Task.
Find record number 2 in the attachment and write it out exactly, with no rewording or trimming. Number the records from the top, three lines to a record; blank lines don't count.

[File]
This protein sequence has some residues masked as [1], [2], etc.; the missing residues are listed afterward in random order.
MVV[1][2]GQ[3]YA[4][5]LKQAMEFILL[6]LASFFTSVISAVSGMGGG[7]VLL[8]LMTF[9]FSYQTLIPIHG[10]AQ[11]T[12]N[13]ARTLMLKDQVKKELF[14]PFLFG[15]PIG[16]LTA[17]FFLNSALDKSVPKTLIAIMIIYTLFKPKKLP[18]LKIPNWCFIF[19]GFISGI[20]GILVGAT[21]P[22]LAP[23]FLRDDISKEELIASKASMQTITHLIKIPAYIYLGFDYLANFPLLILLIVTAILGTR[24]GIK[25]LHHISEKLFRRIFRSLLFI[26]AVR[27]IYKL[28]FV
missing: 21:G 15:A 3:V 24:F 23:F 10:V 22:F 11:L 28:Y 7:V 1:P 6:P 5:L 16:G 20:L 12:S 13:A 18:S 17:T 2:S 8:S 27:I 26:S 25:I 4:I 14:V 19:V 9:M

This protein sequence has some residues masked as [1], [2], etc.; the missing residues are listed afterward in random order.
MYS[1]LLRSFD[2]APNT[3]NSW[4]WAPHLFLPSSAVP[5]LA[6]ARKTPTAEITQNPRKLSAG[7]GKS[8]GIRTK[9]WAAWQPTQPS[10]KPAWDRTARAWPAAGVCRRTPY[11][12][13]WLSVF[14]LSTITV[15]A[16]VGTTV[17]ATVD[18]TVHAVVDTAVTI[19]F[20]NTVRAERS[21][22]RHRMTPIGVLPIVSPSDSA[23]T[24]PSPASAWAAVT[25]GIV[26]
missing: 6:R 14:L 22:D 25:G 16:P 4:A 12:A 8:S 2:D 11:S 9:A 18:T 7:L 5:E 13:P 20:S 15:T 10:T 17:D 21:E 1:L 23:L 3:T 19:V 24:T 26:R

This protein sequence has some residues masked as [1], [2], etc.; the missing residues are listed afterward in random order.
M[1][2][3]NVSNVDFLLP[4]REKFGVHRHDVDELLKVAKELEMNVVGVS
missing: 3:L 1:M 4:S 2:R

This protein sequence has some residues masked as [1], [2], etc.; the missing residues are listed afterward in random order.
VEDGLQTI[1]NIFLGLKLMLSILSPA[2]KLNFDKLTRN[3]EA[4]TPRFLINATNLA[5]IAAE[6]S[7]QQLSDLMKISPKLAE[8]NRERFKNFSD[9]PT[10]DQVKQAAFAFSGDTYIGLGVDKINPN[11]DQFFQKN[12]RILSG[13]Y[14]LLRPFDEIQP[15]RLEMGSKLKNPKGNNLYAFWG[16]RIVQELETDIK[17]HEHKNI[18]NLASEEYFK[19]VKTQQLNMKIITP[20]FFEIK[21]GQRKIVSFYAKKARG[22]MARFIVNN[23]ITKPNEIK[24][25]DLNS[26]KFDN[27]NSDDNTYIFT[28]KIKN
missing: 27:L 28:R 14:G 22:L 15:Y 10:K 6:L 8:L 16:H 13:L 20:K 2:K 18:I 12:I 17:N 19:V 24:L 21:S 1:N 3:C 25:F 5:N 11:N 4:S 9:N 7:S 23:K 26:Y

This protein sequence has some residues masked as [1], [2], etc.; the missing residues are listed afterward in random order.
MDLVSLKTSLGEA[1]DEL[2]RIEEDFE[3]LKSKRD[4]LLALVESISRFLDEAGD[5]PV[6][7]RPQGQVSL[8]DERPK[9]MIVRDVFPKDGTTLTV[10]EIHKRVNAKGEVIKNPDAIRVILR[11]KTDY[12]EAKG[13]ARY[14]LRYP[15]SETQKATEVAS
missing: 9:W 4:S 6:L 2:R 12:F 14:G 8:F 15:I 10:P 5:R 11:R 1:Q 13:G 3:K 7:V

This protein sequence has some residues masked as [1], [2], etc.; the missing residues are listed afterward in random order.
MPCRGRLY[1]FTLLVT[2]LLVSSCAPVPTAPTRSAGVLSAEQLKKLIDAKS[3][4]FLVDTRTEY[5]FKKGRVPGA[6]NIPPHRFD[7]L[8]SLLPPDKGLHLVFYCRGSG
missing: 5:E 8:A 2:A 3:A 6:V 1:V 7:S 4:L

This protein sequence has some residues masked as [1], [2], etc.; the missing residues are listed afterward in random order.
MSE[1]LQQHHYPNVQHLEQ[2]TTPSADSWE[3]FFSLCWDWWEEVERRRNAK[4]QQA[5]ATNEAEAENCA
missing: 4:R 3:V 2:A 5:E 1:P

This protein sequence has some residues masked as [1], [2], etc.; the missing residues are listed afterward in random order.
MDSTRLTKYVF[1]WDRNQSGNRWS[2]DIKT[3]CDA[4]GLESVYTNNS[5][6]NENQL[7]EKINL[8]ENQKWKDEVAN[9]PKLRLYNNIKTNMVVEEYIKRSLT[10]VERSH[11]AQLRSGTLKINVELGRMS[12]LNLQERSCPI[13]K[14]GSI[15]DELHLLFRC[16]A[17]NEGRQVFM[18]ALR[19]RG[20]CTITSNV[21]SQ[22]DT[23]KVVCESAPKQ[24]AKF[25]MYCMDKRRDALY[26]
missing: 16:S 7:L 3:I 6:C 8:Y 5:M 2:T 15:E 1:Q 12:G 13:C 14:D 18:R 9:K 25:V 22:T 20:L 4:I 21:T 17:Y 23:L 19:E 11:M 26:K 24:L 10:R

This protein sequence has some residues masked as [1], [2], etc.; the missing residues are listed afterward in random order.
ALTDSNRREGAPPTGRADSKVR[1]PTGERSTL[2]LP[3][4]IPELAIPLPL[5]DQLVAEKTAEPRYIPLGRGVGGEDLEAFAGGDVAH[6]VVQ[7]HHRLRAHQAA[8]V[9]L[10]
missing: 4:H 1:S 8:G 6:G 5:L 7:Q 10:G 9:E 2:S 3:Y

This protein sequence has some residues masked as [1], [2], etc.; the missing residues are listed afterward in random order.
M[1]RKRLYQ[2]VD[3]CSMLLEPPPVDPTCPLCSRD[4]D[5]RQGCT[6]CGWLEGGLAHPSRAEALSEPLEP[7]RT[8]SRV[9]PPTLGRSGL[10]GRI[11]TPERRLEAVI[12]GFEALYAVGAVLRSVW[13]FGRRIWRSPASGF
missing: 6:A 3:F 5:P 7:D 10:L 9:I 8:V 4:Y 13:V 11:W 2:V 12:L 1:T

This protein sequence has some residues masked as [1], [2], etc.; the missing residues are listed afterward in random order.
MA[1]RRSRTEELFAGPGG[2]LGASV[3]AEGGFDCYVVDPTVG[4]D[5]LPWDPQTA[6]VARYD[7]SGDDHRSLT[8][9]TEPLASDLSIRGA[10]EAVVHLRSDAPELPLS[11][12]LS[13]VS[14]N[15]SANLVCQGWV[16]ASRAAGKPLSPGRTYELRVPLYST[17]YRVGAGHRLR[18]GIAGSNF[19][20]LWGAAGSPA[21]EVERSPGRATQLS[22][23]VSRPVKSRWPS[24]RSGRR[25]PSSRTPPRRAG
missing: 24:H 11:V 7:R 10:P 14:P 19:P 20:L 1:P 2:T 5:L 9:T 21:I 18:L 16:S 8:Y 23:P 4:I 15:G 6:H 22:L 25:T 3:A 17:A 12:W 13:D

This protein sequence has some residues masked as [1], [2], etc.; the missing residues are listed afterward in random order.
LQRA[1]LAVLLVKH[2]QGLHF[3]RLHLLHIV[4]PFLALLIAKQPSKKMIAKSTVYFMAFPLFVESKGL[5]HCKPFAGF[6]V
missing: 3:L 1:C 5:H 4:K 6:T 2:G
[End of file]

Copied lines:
This protein sequence has some residues masked as [1], [2], etc.; the missing residues are listed afterward in random order.
MYS[1]LLRSFD[2]APNT[3]NSW[4]WAPHLFLPSSAVP[5]LA[6]ARKTPTAEITQNPRKLSAG[7]GKS[8]GIRTK[9]WAAWQPTQPS[10]KPAWDRTARAWPAAGVCRRTPY[11][12][13]WLSVF[14]LSTITV[15]A[16]VGTTV[17]ATVD[18]TVHAVVDTAVTI[19]F[20]NTVRAERS[21][22]RHRMTPIGVLPIVSPSDSA[23]T[24]PSPASAWAAVT[25]GIV[26]
missing: 6:R 14:L 22:D 25:G 16:P 4:A 12:A 8:S 2:D 11:S 9:A 18:T 7:L 5:E 13:P 20:S 15:T 10:T 17:D 21:E 1:L 23:L 3:T 19:V 24:T 26:R